Every general manager and scouting director from all 30 clubs wants to sign their first-round draft picks. After investing millions of dollars in scouting salaries and travel and using the time of your team’s top evaluators, not signing your first pick is the ultimate failure in amateur scouting.
This year, the Blue Jays were the only team that didn't sign its first-round pick, with right-hander Tyler Beede turning down somewhere in the $2.5 million range to attend Vanderbilt. The next highest unsigned pick was catcher Brett Austin (54th overall), who spurned the Padres to attend NC State. Obviously, these teams had budgeted a lot of money for these players, but what happens to the cash that goes unspent?
Over the past three years (2008 to 2010 drafts), there were five first-round selections who did not sign. Teams that aren’t able to sign their picks have several alternatives on how they can reinvest their money back into player talent, including:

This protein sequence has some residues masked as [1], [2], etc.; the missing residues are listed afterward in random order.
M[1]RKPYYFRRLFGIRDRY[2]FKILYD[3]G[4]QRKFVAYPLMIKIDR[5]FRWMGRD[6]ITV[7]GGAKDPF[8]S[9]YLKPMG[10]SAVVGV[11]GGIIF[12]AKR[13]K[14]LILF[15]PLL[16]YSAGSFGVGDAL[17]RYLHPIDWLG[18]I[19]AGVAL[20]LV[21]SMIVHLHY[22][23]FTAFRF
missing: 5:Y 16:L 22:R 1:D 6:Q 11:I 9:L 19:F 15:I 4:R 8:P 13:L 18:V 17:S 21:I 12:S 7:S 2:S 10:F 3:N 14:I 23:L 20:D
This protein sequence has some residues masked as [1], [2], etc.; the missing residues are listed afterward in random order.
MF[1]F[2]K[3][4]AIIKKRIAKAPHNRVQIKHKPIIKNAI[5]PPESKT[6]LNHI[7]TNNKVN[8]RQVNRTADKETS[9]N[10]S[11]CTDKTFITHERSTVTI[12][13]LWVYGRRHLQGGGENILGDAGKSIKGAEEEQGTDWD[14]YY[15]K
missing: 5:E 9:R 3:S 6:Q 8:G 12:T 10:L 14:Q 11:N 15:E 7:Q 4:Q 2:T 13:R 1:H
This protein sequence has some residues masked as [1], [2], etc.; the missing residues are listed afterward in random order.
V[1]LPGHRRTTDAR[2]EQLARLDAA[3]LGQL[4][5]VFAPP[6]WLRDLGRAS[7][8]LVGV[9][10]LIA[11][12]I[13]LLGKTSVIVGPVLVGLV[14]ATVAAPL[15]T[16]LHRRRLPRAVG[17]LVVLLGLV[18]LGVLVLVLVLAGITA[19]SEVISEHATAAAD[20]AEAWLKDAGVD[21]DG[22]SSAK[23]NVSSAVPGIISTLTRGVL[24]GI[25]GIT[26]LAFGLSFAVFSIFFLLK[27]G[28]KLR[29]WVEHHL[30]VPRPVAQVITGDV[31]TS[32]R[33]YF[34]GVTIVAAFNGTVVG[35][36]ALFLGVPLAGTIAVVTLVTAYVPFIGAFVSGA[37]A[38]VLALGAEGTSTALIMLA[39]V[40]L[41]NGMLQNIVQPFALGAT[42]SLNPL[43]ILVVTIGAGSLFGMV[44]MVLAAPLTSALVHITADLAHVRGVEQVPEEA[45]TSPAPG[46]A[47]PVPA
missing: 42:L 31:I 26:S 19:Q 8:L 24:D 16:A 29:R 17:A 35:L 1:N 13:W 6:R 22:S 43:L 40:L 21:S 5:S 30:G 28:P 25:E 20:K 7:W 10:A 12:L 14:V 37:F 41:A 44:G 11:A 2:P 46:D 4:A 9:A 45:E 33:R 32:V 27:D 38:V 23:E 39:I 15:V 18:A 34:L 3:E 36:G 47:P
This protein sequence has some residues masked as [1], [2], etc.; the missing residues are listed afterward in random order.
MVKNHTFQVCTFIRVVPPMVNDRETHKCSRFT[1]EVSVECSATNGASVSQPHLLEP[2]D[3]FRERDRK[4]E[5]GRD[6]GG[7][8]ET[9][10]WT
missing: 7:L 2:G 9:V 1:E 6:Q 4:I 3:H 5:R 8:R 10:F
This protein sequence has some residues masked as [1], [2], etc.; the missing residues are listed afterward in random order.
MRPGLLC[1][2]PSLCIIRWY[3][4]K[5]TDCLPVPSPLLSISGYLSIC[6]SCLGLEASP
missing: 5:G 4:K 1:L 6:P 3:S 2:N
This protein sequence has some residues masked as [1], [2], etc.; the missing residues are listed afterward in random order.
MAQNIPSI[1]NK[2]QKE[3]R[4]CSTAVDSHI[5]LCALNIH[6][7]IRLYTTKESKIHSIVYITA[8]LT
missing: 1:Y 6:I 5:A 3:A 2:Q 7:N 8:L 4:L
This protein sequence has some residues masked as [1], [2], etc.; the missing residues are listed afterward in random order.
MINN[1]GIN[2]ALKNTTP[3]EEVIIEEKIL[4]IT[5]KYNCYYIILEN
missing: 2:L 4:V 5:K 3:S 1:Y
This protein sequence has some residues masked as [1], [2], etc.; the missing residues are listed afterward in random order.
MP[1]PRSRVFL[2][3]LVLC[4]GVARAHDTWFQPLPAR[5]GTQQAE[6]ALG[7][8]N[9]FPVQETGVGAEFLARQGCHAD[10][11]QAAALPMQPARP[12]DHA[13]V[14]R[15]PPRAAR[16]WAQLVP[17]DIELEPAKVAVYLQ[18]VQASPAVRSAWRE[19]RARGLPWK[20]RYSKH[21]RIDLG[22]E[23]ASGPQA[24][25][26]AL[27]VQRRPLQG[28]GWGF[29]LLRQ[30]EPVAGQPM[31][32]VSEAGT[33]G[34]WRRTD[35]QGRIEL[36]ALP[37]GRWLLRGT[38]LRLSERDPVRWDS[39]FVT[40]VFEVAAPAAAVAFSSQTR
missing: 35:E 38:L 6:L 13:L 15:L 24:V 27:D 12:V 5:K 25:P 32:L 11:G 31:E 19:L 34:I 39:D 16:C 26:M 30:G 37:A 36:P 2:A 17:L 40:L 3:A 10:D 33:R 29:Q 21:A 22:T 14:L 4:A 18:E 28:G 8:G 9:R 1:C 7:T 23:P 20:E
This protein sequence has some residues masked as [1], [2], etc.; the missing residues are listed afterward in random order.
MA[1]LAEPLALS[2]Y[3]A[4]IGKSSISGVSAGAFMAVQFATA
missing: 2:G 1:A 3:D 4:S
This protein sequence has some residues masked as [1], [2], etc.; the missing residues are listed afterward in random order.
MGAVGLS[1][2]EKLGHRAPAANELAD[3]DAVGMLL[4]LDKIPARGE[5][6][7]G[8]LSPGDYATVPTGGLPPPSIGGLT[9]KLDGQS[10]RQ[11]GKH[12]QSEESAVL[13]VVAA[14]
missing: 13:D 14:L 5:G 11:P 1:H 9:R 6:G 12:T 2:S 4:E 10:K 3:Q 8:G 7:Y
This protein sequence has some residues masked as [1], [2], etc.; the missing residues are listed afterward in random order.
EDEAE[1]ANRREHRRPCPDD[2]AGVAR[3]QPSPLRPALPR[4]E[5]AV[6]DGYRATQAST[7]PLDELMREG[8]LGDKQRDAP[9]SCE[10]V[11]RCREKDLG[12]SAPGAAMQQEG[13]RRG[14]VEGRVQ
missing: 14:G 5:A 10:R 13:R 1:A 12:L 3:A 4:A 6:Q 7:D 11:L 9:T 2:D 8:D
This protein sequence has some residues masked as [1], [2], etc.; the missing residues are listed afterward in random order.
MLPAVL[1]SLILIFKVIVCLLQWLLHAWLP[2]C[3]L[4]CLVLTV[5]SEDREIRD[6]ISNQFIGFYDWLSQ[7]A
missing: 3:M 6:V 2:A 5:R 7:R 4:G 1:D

• Save the full amount with interest to put toward the compensation selection in the first round of the following year’s draft. (Every team gets a compensation pick for failing to sign a first-rounder, but you don't get another compensation pick if you fail to sign that one.)
•Invest the money later in the draft for high school, high-ceiling talent that the club normally wouldn’t be able to sign.
• Utilize the money for international signings.
• Decide to add the dollars to the major league payroll, if the team is in a pennant race.
• Decide not to reinvest the money due to overall budget issues.
Let’s take a look at how each of the five clubs reallocated their dollars over the past three years after they were unable to sign their first-round picks: